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Why You Need an Assessment Protocol

Possibly the least sexy aspect of your practice, but the most decisive.

I’m a tech consultant and a yoga teacher. In both fields, I consider myself successful when I’ve helped my client address and improve a problematic situation. It’s very tempting when sorting out a problem to rest on expertise and do what you ‘know’ needs to be done.  Because of this temptation, it requires extra diligence to make sure you’re not just seeing what you already know, but treating each situation as fresh.

Because of the underlying tendency to automatize – which we all have – we need a routine to consistently counter our habits.  We also know that the placebo effect will make any intervention look more like it’s working.  That’s why the assessment protocol was invented. Here’s a great example:  a body reading protocol from James Earls and Tom Myers (in Fascial Release for Structural Balance):

1. Describe the skeletal relationships.

2. Assess the soft tissue pattern that creates or holds the pattern in place.

3. Strategise – develop a story about how and why these elements are interrelated, and create a strategy for the order in which those elements will be worked.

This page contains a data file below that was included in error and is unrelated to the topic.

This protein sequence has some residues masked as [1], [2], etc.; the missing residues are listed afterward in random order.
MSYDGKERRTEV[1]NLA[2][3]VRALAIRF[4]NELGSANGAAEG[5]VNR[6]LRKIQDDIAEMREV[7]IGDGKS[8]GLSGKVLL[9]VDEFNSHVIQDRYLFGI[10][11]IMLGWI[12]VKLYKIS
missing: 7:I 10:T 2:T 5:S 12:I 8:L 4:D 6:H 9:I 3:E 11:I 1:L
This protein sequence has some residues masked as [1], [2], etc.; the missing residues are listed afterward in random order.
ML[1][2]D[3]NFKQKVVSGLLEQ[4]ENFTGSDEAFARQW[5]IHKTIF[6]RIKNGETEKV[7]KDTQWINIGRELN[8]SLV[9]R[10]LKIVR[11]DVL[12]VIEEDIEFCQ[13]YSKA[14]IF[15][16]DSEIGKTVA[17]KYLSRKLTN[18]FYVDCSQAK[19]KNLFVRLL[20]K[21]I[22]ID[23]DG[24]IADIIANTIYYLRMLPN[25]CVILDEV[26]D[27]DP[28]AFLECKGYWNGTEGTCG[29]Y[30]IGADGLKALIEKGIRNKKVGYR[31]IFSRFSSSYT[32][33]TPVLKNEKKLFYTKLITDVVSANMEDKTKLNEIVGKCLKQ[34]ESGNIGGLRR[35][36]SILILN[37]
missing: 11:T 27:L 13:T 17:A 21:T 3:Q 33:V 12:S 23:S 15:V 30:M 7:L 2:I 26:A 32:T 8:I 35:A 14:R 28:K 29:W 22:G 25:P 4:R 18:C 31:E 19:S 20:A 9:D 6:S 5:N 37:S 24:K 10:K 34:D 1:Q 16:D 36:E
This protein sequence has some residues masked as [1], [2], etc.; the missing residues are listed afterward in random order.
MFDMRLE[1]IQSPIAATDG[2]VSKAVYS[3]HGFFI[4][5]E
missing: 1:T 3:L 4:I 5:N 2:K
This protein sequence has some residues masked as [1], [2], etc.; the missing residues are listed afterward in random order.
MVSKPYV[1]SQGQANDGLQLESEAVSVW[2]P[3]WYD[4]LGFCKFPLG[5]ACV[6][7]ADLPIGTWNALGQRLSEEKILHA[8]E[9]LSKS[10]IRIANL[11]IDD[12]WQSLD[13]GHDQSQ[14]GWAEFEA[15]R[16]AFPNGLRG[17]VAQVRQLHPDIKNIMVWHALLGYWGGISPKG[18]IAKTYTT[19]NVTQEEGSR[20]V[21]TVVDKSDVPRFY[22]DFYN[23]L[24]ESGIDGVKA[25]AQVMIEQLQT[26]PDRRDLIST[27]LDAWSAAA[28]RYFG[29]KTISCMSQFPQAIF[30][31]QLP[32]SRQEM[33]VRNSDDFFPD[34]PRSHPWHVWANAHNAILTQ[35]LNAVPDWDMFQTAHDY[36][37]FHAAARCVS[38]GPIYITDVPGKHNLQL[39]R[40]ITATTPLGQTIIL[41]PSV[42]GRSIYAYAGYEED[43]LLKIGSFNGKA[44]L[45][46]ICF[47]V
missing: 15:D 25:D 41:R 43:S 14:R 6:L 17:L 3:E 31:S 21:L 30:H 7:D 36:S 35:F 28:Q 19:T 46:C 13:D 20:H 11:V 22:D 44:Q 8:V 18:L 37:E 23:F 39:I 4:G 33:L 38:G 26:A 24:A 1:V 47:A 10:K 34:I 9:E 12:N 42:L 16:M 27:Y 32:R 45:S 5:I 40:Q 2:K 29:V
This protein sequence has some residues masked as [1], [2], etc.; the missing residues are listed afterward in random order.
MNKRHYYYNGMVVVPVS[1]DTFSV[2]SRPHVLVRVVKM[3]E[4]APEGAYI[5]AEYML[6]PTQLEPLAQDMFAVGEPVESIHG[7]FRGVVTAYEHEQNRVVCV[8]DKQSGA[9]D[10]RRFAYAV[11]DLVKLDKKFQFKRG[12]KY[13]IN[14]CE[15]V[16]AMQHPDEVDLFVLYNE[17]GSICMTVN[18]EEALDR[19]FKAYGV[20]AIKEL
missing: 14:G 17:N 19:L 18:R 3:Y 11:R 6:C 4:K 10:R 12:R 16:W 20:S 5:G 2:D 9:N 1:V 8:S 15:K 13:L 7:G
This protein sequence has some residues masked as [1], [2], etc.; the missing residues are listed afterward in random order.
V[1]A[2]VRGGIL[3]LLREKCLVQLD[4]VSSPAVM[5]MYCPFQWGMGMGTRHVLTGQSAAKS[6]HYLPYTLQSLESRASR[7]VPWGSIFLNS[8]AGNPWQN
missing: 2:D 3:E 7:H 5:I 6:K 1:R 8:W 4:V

4. Intervene – do your work. …

5. Evaluate – when any given intervention is complete, reassess and re-evaluate.

Although the specifics are about the body, a similar protocol works great for tech issues.  Before jumping ahead to solving the problem, first clearly describe it and work out its underlying structure.  Too often, what’s addressed is superficial or temporary – the underlying pattern hasn’t been changed, and all the new work will quickly get washed away like a sand castle on the beach.  Working out the dependencies and order of operations is key – and clarity here will allow your client to trust your work even if it involves things getting messier before they resolve.

I hope the people I work with pick up not just short-term fixes or even long-term solutions, but also inspiration to assess and re-evaluate what they’re doing on an ongoing basis.  It’s so tempting to take the course that sounds like a good idea, or is just the way it’s done.   The only way to counteract that is to check that each measure is actually tuned to address what you intend to address.  Establishing a diligent evaluation routine is the difference between claiming objectivity and actually practicing it.

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